book review

Pause & Effect
The art of interactive narrative

Mark Stephen Meadows (2003)

Pause & Effect is a beautiful book. Definitely the most visual work on the subject of interactive narrative I have ever encountered. From its almost baroque design it immediately becomes clear that Meadows has a multidisciplinary background that among other things has seen him working as a game-designer, photographer, portrait painter and writer. Clearly, this multifaceted approach is the book biggest asset, as Meadows, rightly so, positions interactive narrative on the intersection of literature, visual art and interaction design. In his view, a successful interactive narrative finds a way to transfer some of the traditional control of the author over the story to the reader who must be able to "affect, choose or change the plot". Control over the perspective and time are important to evolve normal stories with its fixed chains of cause and effect, to a new level. And with a new underlying temporal structure of 'pause and effect'.

We should be patient, however, the new art-form of interactive narrative will not blossom over night. It took literature several millennia to evolve from its epic (with its base and violent interaction between characters) beginnings to the current intricate form, with all its depth and reflections. Most video games (the most popular example of interactive narratives) are still in the initial cycle of development, although some games hint at the next step in the is evolution after only thirty years of development.

To me the best parts of the book are the first 'dimension' (or chapter) which explains Meadow's theory of interactive narrative and the interviews that conclude the second and third dimensions. Meadows interviews the creators of some very good and important examples of existing interactive narratives. These people have many profound things to say, and it becomes clear that they were a main source of inspiration to the general theoretical framework of Pause & Effect. But close inspection of these interviews also highlights what I think is a weakness in Meadow's work.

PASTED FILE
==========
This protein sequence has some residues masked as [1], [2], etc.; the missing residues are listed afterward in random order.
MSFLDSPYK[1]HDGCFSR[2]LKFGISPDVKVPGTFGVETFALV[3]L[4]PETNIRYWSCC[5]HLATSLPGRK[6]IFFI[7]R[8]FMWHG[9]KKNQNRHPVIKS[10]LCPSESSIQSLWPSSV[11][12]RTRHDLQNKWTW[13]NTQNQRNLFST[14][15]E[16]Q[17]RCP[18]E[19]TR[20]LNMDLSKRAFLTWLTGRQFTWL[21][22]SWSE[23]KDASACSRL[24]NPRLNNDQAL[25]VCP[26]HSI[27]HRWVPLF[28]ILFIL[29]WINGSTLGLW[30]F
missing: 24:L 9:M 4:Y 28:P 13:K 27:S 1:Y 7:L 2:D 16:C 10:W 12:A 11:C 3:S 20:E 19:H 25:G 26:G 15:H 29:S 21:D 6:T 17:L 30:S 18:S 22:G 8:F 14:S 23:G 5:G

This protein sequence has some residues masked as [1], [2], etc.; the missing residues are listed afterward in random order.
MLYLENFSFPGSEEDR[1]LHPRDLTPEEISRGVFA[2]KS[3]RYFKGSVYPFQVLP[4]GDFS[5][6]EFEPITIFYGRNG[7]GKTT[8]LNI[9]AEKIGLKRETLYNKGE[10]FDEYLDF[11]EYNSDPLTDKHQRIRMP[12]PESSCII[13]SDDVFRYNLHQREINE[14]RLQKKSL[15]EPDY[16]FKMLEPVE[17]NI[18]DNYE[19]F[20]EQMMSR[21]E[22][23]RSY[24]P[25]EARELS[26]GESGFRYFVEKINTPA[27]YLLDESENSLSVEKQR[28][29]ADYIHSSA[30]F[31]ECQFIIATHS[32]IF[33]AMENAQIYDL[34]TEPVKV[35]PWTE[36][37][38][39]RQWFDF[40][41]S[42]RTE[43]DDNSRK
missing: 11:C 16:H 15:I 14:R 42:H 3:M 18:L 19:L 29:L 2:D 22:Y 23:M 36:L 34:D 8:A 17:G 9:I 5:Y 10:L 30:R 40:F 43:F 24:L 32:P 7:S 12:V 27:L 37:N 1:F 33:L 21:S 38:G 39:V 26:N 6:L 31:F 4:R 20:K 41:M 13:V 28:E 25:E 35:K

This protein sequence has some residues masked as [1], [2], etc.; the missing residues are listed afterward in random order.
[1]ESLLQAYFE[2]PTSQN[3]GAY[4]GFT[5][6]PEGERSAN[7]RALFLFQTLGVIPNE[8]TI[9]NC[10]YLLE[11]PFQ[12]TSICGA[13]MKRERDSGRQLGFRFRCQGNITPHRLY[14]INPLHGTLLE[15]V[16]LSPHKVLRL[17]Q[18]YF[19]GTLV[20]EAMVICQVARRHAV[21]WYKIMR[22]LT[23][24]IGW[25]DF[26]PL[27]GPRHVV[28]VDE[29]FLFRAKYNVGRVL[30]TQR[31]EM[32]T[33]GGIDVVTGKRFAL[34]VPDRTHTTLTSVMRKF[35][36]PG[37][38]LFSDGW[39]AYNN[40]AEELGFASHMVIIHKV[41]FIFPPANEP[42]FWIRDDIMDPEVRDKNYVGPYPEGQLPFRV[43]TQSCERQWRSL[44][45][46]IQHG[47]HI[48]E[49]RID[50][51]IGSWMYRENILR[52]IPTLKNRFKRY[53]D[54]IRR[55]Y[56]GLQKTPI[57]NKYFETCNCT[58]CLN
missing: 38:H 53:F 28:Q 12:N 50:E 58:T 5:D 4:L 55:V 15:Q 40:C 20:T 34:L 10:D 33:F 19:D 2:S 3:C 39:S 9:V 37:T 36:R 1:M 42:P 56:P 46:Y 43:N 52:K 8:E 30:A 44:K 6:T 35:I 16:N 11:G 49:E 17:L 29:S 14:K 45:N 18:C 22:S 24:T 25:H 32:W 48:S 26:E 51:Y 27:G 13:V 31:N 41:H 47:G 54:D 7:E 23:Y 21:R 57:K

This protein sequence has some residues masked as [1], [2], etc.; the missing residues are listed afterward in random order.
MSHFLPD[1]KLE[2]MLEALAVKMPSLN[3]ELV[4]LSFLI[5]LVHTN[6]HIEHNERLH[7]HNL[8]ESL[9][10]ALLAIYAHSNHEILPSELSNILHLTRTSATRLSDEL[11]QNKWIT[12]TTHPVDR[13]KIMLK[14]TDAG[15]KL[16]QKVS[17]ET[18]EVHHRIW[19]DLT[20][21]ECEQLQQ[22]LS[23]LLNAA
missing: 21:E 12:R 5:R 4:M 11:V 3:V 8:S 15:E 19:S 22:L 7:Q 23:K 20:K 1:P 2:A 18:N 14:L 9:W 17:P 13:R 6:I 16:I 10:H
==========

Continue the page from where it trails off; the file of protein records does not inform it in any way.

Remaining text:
The possible structures that interactive narratives can use play an important role in both the theory and the interviews. Meadows presents three basic structures (the nodal plot, the modular plot and the open plot) which can all be diagrammed as networks of nodes and connections. I understand that these nodes some how represent story-points, events or scenes and the connections possible routes or reader choices. This reduces interactive narrative to a rather discrete network of possibilities, whereas interviewees stress the fact interactive narrative should move beyond discrete plot trees and to more analogous story worlds or simulations. Such worlds cannot be expressed in these diagrams, rather these are expressed in rules of simulation and rules of interaction. This approach will more easily incorporate procedural or algorithmical production of interactive narrative. This is (and I am confindent that Meadows agrees on this point) where the future of interactive narrative lies.

The second weakness in the book is related to its interdisciplinary quality. Though Meadow’s study is informed, it is not always as clear as I would want it to be. The many images are exemplary in this respect. The link with the text is not always apparent. In sometimes they are just illustrations, at other times they could be more integral to the argument of the text. But without captions and direct textual references you can never be sure. Many technical terms that come different art genres are taken for granted, as if Meadow’s assumes his reader is as well-versed as he is in the arts of painting, illustration, writing and cinema. Sometimes technical terms have very different meanings in these different areas and I am not always sure which particular connotation is the correct one. Worse, I doubt that technical terms can be as easily transferred between the different media as Meadows does. Especially his discussion of 3D perspective seems to suffer from this a little.

Still, Pause & Effect is an important work. Its discussion on the use of time and perspective as important tools or structures for interactive narrative remain valid. Meadows multidisciplinary, eloquent and intelligent perspective is a valuable contribution to the emerging field of interactive narrative. I do not expect the "holy grail" of interactive narrative to be conquered anytime soon, and will not chastise every knight that does not return with the ultimate prize from his explorations. After all, as with any quest it is the journey that counts more than anything else, and as Meadows reminds us on the last page of his book "This is, as you can see, just the beginning". What fun would remain otherwise?